Following a stand disturbing event like wildfire, disease, and major wind disturbances, a forest typically progresses through several stages from its resurgence to becoming an old-growth stand. The different types of forest habitat created throughout this process can be categorized in seral stages.

As seen in the diagram above, the early seral forest stage is initially dominated by grasses and shrubs. Shade-intolerant tree species also establish in the early seral stage. The mid seral stage has a mix of species, with early seral species and mid seral species present in almost equal amounts. Late seral stands have both mid seral and late seral tree species present. The Potential Natural Community (PNC) stage where old-growth trees are present, features a composition where early or mid seral species are scarce or absent altogether.



EARLY SERAL – Grass and seedlings

MID SERAL – Saplings and young forest

LATE SERAL – Mature forest

PNC – Old-growth forest

Different kinds of wildlife prefer different seral stages as their habitat. For example, certain birds, butterflies, and moths prefer early seral habitat, whereas the northern spotted owl requires late seral and old-growth forest. Healthy forests contain a mix of various stages of regrowth.



Although early seral habitat is less abundant on the landscape than it has historically been, sacrificing mature forests to restore early seral habitat does not make sense. Early seral habitat can be created relatively quickly and easily; late seral habitat and mature forest can only be created with time. Additionally, the quality of early seral habitat created by stand-replacing wildfire or disease cannot necessarily be recreated by regeneration harvest. What this means is that we could end up losing critical mature forest on the landscape to create a habitat that may not provide the ecological benefit used to justify creating early seral through harmful forest management practices in the first place.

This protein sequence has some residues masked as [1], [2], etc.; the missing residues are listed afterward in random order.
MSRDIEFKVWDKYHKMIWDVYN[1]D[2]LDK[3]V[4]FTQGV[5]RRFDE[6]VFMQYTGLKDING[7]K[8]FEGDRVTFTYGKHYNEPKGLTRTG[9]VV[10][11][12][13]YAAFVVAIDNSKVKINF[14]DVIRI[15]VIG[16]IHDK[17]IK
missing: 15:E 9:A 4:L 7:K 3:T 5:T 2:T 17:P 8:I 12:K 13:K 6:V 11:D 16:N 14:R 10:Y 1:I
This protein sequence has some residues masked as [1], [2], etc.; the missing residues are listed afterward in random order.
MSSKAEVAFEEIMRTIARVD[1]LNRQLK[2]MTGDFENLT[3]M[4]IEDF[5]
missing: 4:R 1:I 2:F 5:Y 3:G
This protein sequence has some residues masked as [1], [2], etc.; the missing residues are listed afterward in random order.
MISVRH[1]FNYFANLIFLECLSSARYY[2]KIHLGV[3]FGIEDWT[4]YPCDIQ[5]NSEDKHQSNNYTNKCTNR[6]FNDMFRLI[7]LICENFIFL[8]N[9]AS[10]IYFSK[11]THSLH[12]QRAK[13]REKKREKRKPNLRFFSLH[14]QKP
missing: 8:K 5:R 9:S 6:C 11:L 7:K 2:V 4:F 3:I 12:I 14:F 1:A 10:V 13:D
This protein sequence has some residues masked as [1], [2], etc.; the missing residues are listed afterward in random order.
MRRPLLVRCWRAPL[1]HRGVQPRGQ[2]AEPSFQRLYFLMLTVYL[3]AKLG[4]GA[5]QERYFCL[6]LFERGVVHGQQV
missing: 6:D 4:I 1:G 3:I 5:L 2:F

Cascade Forest Conserevancy has encountered timber sales for the last few years that have incorporated regeneration harvest for early seral creation. Six years ago we weighed in on Swift, a timber sale in the Mount Adams Ranger District (MARD) that proposed just under 200 acres of regeneration harvest. Through our work in the collaborates and participation in the public commenting and objection process, the size of the regeneration harvest was reduced to 123 acres. We are now faced with a new proposal in the Upper Wind planning area of MARD that proposes 450 acres or regeneration harvest with nearly 200 acres proposed in mature, 120-year-old forest. We are concerned with the scale of regeneration harvest and the inclusion of critical mature forests. We will be working with our collaboratives and the Forest Service, as well as participating in the public commenting process over the coming months to remove older mature forest stands from the proposal and reduce the overall acreage of regeneration harvest.